The same glaciers that carved out Lago Llanquihue also gave us Todos Los Santos. Lying up against the border with Argentina, its name comes from the Catholic feast day of All Saints celebrated on November 1st, the day of its discovery by Jesuits who were searching for a pass through the Andes. They probably got wind of its existence from the locals, los Huilliches, who had used it as a commercial route across the cordillera for hundreds of years before any European ever set foot here.
On the day of our trip the clouds depart early leaving us with brilliant sun. As we leave Puerto Varas, following Route 225, the scene opens up to wild flowers and blackberries against a backdrop of green pastures, farm houses and vacation homes, stands of evergreens, and the deep blue of Llanquihue. There is always a volcano, either Osorno or Calbuco, in sight and sometimes both are visually present depending on which way the road bends.
Following the eastern shore of the lake, we arrive to the village of Ensenada where we turn away from Llanquihue towards the cordillera where the landscape changes to yellow-green forests and black volcanic rock.
The heavy rain of winter peeling off Volcán Osorno brings with it rivers of loose black soil that during the winter flow across the only road up to Todos Los Santos and down to the Petrohue River on the other side. In these places the road is not asphalt but is concrete to better withstand the raging water and black volcanic soil.
The excellent condition of the debris-free road lets us make good time. To our right, the Petrohue River rushes down in the opposite direction, not to the Llanquihue, but to the Estuário de Reloncaví that cuts deep into the continent to the east of Puerto Montt.
A sign announces we are entering Vincente Perez Rosales National Park and like everyone else on the road, we stop at Los Saltos de Petrohue, that although are waterfalls appear more like really fast and treacherous rapids that zig zag their way through sharp outcroppings of volcanic rock. The water from Lago Todos Los Santos gives the river its emerald green hues while the eruptions of Volcán Osorno provide the rocky obstacle course. It feels good to stretch our legs if only for the duration of the short walk from the parking lot to the saltos.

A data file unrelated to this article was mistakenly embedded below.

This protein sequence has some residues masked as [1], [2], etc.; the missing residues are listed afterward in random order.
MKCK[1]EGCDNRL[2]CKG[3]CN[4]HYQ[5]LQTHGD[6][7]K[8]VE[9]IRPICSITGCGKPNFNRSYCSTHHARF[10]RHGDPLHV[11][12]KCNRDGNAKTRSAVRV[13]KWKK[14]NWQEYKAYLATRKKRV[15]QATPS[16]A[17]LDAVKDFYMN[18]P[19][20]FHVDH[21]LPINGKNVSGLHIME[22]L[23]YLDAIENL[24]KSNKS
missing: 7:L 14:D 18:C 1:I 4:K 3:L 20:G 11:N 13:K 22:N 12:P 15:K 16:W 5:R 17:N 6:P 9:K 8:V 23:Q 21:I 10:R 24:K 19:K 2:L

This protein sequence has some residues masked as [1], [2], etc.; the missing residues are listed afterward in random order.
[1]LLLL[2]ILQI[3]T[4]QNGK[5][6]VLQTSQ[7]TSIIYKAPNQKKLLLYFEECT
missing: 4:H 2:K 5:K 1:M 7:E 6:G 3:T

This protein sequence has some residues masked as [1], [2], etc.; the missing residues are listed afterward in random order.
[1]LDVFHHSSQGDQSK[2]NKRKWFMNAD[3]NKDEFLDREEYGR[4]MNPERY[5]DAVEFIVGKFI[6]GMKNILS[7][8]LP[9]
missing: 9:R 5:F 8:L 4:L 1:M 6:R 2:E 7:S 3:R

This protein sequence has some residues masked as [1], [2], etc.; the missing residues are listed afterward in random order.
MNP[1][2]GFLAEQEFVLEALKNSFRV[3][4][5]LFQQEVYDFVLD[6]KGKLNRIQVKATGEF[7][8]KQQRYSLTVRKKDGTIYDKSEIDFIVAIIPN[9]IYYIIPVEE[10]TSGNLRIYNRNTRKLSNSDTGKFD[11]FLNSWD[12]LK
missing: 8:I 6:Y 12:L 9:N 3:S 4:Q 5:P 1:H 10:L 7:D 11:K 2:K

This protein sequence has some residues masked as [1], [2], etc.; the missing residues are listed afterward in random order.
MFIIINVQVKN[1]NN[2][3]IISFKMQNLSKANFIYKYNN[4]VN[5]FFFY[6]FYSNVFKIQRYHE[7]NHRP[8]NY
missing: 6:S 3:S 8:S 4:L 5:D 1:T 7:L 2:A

The crystalline, rushing water is stunning but my attention keeps shifting to the volcano in the distance. It’s always there. You might think I would grow tired of it but I don’t. It’s perfect beauty is matched only by its power.
After hovering over the railing to snap photographs or paying for a ride on the river to a point just below the falls, most people turn back here. This is the end of the paved road, but we continue on the dirt road for six kilometers to Petrohue, at the western edge of Todos Los Santos.
We have the idea that we can take a catamaran down the long finger-shaped lake to Peulla on the eastern shore and then across the Argentinean border and on to San Carlos de Bariloche on Lago Nahuel Huapi. We discover that while true there is only one crossing leaving in the morning and we’ve missed it. Alas, if you’re up for the adventure check out Cruce Andino, the company that runs the crossing every day of the year.
Our only option to satisfy our desire to be out on the water is to take a short ride-for-hire on the lake. We find the boatman down on the beach; he points out his boat, a wide-bottomed, canopied-top boat with a small motor. We’re in, that is except for Luci who gets motion sickness. She takes a look at the boat and says, “No way.” We coax her. She teeters between yes-and-no. She even boards the boat but its swaying to-and-fro makes her think better of her decision and she disembarks with instructions to make a reservation at the hotel for us to have lunch.